Posts tagged with: estonia

In his essay on the eurozone crisis Estonian President Toomas Hendrik Ilves claims there is a misunderstanding about the nature of criticism by “populists”:

That I submit is a problem, a serious problem and a threat to Europe we have only begun to realize. When we still talk about new and old members, we still talk nonsense about “populism” in all the wrong ways. Indeed I believe that the “populism” and the “specter of the 30s” that all kinds of pundits unknowledgeably appeal to has nothing to do with the populism we see in Northern Europe. That is not a populism of the dispossessed, the unemployed. It is a populism more akin to what Calvin and Luther appealed to than what the fascists of the 1930s appealed to. It is, like most populism, based on resentment, and resentment at unfairness. But the unfairness is, as it was in the 16th Century, a resentment of those who flaunt their flouting the rules by which others abide. Resentment on the part of those who take commitments seriously regarding those who do not: Is that the “specter of the 30s”?

As Mark Movsesian of the Center of Law and Religion notes, this isn’t merely a divide between Protestants and Catholic worldviews since some fiscally responsible countries that Ilves praises, like Austria and Poland, are historically Catholic. “Still, one can’t help noticing,” says Movsesian, “that the ‘frugal’ countries happen to be mostly northern and historically Protestant, and the ‘profligate’ countries tend to be southern and historically Catholic (or Orthodox).”

(Via: First Things)

Last month the World Bank published a report titled, “Where is the Wealth of Nations?” (HT: From the Heartland). The report

describes estimates of wealth and its components for nearly 120 countries. The book has four sections. The first part introduces the wealth estimates and highlights the level and composition of wealth across countries. The second part analyzes changes in wealth and their implications for economic policy. The third part deepens the analysis by considering the importance of human and institutional capital, and by linking wealth to production. The fourth part reviews existing applications of resource and environmental accounting in developed and developing countries.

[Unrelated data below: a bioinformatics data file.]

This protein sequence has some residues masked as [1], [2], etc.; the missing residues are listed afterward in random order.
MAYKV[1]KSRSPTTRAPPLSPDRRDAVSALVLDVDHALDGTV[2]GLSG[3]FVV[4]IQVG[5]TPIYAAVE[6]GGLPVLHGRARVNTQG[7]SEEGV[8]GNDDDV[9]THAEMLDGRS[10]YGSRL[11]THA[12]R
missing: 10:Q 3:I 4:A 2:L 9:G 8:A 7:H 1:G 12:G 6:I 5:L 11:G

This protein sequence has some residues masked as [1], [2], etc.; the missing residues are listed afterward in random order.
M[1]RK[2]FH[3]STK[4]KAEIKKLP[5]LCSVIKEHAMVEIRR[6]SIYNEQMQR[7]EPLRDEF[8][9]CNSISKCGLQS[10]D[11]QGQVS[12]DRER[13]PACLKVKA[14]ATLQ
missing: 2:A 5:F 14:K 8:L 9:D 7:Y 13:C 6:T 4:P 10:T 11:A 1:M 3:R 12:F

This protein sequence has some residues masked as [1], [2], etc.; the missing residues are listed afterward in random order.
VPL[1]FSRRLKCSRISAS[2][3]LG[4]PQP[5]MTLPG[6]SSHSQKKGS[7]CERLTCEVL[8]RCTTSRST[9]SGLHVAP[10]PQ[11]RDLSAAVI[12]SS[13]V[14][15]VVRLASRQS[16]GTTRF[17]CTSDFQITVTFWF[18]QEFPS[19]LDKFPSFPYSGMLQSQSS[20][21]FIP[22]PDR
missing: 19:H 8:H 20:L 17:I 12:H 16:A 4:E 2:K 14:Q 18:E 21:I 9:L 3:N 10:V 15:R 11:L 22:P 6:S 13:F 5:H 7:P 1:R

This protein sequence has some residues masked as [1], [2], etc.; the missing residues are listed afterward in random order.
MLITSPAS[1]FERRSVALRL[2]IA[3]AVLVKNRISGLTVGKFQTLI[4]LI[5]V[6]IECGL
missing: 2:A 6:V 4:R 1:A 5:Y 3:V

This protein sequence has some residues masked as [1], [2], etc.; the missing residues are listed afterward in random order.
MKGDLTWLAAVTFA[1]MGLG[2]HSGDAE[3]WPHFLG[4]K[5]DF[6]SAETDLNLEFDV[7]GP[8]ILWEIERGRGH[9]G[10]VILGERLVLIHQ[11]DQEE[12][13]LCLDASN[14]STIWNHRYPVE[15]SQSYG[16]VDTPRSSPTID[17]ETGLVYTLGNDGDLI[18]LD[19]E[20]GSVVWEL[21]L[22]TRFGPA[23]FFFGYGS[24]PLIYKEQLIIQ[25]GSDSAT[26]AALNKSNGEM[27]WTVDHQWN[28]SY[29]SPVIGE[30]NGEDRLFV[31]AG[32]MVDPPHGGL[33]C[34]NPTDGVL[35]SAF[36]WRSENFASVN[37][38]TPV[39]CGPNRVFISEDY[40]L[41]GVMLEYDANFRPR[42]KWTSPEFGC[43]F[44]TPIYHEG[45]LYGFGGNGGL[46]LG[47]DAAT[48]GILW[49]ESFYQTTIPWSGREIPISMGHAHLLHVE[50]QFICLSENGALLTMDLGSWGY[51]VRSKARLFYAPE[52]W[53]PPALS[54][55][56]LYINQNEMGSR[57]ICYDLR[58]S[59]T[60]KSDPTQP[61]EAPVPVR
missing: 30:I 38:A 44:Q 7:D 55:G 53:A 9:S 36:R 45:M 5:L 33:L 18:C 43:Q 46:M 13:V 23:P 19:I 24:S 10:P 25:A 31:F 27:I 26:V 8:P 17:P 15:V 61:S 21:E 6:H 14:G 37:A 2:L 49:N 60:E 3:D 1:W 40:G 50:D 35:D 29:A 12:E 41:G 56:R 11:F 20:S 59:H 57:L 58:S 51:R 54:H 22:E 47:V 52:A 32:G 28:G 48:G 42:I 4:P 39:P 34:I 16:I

Also out recently is an index of the most globalized nations by Foreign Policy (HT: International Civic Engagement). The top ten, based on 2005 data, which claims to “measure countries on their economic, personal, technological, and political integration”:

  1. Singapore (252,607)
  2. Hong Kong (NR)
  3. Netherlands (421,389)
  4. Switzerland (648,241)
  5. Ireland (330,490)
  6. Denmark (575,138)
  7. United States (512,612)
  8. Canada (324,979)
  9. Jordan (31,546)
  10. Estonia (66,769)

In parenthesis after the name of the country in the top ten, I’ve placed the total wealth estimate for the year 2000 from the World Bank report (appendix 2 PDF).

Look at Estonia, for example. Even though its total wealth score is much smaller relative to other nations on the globalization list, the majority of its wealth score (41,802) in the World Bank report is garnered from “intangible capital,” which refers to, as the From the Heartland blogger put it, “the value of the nation’s economic and political institutions,” such as the rule of law. And now compare Estonia with the Republic of Congo, which has almost the same ratings in terms of tangible capital as Estonia, but whose -12,158 intangible capital rating keeps its total wealth score disturbingly low (3,516).

Clearly it isn’t the case that countries that only have rich natural resources have something to offer the international marketplace. Strong and responsible economic and political institutions can foster intellectual creativity, technological innovation, and social capital that more than makes up for deficits in natural resources.

Dr. Mart Laar, former prime minister of Estonia, discusses the relevance for the papal encyclical Centesimus Annus for Europe today. “The message of Centesimus Annus is not a message of left or right. It is a universal message of hope. We can see these same ideas in most groups working on the future of Europe. The only problem is in finding political leaders ready to implement them in reality,” he writes.

Read Dr. Mart Laar’s full commentary here.